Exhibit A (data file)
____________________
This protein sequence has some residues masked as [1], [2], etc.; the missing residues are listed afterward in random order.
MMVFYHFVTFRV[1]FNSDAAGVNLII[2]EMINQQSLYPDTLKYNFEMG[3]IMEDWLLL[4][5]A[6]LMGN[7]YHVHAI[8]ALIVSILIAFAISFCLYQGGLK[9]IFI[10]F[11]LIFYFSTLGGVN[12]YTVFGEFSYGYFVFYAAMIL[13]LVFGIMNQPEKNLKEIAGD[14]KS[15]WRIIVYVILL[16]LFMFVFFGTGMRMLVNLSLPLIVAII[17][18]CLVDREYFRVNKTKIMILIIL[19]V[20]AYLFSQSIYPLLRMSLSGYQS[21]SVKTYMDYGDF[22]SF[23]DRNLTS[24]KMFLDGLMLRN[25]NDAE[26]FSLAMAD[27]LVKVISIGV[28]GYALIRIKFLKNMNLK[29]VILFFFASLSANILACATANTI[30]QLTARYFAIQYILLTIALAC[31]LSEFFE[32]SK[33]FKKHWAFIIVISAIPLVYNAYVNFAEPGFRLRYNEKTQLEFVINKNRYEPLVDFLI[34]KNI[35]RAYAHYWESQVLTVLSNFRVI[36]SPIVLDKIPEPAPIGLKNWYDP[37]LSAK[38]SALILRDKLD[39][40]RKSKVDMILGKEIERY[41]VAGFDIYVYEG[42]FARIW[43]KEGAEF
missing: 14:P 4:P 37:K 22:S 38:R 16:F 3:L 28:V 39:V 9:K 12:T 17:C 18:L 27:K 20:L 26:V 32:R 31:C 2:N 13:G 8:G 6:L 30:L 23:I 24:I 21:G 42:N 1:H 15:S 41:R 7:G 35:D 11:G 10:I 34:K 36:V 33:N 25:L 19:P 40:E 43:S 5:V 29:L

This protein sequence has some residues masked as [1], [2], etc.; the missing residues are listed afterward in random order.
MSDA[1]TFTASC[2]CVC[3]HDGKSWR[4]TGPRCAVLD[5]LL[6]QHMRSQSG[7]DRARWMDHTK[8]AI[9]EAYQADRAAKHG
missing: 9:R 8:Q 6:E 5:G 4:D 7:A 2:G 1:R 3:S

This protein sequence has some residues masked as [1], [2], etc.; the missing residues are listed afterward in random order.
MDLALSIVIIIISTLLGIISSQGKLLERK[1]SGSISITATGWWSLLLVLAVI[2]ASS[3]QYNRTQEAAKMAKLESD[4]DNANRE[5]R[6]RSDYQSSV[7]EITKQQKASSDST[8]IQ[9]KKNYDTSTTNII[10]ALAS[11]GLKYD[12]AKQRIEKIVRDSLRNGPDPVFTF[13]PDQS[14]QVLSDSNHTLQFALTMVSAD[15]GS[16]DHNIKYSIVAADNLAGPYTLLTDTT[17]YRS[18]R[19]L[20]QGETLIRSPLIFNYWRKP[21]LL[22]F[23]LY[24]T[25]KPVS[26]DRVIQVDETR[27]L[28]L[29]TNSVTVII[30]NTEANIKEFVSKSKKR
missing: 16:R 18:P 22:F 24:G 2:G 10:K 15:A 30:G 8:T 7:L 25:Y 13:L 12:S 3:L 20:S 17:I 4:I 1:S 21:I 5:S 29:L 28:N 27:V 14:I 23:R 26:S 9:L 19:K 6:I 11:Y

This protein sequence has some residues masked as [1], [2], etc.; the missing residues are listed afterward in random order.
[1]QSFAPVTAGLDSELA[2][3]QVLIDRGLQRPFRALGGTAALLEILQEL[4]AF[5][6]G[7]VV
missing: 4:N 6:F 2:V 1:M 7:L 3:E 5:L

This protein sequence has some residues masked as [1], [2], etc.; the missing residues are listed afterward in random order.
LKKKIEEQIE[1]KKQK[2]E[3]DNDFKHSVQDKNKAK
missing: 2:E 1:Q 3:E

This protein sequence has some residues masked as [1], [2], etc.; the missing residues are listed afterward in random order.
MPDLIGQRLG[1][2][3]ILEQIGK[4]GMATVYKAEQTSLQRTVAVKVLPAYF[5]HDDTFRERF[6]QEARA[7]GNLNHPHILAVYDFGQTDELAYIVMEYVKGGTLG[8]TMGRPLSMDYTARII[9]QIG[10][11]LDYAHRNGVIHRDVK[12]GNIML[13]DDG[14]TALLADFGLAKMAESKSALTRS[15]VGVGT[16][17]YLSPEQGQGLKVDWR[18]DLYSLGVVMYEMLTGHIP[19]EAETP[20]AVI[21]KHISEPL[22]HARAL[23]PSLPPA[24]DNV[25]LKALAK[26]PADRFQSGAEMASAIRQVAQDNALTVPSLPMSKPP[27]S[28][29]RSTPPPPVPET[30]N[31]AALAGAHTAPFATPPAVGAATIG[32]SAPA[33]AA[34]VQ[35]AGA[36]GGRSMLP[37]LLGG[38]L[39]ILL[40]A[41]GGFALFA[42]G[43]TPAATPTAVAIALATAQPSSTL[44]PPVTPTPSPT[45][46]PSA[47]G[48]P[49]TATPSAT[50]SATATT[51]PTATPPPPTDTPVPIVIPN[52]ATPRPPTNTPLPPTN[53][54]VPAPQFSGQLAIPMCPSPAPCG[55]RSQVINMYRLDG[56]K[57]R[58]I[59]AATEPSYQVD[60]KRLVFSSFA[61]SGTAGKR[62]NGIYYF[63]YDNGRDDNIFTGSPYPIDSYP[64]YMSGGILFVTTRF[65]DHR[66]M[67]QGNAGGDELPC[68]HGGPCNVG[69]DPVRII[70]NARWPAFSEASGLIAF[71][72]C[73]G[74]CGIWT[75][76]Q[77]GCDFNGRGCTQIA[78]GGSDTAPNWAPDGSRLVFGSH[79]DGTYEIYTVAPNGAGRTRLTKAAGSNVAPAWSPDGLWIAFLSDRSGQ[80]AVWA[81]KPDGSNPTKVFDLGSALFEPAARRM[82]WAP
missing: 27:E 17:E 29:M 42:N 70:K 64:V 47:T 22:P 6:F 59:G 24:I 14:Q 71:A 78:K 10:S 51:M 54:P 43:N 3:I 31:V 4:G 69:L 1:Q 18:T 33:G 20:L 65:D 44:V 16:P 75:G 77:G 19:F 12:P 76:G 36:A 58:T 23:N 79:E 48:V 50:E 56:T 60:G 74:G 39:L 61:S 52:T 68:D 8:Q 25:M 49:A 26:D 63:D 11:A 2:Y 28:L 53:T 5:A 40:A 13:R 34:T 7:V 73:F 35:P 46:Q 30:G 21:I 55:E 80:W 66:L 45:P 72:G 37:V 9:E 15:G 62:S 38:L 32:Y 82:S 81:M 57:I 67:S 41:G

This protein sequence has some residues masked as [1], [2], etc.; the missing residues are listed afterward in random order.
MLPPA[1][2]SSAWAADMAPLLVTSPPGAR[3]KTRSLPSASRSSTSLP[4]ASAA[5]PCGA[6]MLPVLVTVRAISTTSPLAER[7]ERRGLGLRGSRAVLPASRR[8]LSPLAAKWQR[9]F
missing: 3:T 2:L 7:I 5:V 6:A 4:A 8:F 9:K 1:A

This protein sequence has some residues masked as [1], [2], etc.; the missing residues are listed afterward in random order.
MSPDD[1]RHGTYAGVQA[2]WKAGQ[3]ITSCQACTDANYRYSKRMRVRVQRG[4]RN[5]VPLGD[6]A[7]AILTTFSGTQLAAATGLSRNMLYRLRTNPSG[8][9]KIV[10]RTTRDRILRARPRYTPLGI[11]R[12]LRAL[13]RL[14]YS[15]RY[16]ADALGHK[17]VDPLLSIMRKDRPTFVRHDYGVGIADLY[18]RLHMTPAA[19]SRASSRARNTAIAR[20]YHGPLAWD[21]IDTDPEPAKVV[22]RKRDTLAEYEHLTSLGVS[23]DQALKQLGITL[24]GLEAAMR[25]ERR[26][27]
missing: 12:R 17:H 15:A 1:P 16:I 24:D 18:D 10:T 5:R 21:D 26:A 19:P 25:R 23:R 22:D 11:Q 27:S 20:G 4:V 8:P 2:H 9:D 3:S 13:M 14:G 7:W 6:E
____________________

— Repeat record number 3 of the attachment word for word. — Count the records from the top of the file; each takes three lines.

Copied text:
This protein sequence has some residues masked as [1], [2], etc.; the missing residues are listed afterward in random order.
MDLALSIVIIIISTLLGIISSQGKLLERK[1]SGSISITATGWWSLLLVLAVI[2]ASS[3]QYNRTQEAAKMAKLESD[4]DNANRE[5]R[6]RSDYQSSV[7]EITKQQKASSDST[8]IQ[9]KKNYDTSTTNII[10]ALAS[11]GLKYD[12]AKQRIEKIVRDSLRNGPDPVFTF[13]PDQS[14]QVLSDSNHTLQFALTMVSAD[15]GS[16]DHNIKYSIVAADNLAGPYTLLTDTT[17]YRS[18]R[19]L[20]QGETLIRSPLIFNYWRKP[21]LL[22]F[23]LY[24]T[25]KPVS[26]DRVIQVDETR[27]L[28]L[29]TNSVTVII[30]NTEANIKEFVSKSKKR
missing: 16:R 18:P 22:F 24:G 2:G 10:K 15:A 30:G 8:T 7:L 25:Y 13:L 12:S 3:L 20:S 17:I 4:I 1:S 21:I 5:S 29:L 28:N 27:V 14:I 23:R 26:S 9:L 19:K 6:I 11:Y